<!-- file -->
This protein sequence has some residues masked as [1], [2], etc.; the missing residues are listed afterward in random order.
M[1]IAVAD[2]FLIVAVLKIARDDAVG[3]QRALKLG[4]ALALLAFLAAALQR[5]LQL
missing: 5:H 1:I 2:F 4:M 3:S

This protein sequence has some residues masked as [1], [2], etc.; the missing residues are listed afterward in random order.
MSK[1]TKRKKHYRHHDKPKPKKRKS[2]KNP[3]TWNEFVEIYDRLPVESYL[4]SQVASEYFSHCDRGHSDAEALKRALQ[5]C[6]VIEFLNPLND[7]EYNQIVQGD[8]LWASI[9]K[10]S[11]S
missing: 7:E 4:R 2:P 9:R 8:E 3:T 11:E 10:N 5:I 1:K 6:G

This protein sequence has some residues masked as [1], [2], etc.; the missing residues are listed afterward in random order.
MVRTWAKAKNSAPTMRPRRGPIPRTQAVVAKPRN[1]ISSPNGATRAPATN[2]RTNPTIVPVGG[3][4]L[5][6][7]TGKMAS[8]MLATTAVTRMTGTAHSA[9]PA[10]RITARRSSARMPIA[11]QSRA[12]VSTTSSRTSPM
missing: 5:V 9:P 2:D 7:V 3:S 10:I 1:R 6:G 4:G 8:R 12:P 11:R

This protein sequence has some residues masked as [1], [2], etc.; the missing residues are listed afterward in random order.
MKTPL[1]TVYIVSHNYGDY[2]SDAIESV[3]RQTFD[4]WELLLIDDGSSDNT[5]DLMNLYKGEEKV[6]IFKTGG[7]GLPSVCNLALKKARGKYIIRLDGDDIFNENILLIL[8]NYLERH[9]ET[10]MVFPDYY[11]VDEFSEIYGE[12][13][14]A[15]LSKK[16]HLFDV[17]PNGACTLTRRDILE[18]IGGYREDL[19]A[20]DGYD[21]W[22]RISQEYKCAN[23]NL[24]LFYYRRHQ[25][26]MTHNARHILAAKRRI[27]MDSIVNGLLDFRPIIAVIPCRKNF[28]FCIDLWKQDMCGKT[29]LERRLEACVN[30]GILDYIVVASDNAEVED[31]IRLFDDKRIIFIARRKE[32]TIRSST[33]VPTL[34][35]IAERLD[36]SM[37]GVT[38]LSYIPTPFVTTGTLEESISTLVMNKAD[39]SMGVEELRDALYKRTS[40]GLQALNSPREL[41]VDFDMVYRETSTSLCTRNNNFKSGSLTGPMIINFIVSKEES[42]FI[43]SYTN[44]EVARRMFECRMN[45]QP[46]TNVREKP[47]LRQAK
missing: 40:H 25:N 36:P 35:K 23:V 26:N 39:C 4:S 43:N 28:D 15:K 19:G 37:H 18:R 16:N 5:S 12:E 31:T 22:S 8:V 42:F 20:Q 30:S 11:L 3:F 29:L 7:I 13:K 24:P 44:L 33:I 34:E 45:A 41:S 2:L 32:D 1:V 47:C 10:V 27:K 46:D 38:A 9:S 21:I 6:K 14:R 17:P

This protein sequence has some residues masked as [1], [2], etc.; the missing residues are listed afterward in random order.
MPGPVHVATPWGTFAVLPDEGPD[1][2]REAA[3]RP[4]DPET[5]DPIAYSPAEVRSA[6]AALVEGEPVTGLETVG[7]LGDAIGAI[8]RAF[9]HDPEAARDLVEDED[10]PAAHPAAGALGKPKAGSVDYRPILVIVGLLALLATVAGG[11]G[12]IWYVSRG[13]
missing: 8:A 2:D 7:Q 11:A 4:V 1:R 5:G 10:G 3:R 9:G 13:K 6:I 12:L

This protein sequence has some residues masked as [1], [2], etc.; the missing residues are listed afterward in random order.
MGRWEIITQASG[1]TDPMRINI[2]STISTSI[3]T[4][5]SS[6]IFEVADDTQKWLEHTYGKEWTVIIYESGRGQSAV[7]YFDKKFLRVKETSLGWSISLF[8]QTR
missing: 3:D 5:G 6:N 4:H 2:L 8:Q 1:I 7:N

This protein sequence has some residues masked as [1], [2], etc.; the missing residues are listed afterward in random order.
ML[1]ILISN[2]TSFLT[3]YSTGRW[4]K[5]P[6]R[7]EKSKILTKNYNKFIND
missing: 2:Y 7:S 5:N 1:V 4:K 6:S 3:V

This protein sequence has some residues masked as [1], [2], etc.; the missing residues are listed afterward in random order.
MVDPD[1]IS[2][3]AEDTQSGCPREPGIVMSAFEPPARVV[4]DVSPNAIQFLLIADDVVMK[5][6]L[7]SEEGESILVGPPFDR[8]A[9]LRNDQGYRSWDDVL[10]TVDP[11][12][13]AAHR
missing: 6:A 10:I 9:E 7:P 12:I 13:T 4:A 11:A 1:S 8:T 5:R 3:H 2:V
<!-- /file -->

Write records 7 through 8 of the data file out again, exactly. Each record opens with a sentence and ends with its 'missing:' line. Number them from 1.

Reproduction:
This protein sequence has some residues masked as [1], [2], etc.; the missing residues are listed afterward in random order.
ML[1]ILISN[2]TSFLT[3]YSTGRW[4]K[5]P[6]R[7]EKSKILTKNYNKFIND
missing: 2:Y 7:S 5:N 1:V 4:K 6:S 3:V

This protein sequence has some residues masked as [1], [2], etc.; the missing residues are listed afterward in random order.
MVDPD[1]IS[2][3]AEDTQSGCPREPGIVMSAFEPPARVV[4]DVSPNAIQFLLIADDVVMK[5][6]L[7]SEEGESILVGPPFDR[8]A[9]LRNDQGYRSWDDVL[10]TVDP[11][12][13]AAHR
missing: 6:A 10:I 9:E 7:P 12:I 13:T 4:A 11:A 1:S 8:T 5:R 3:H 2:V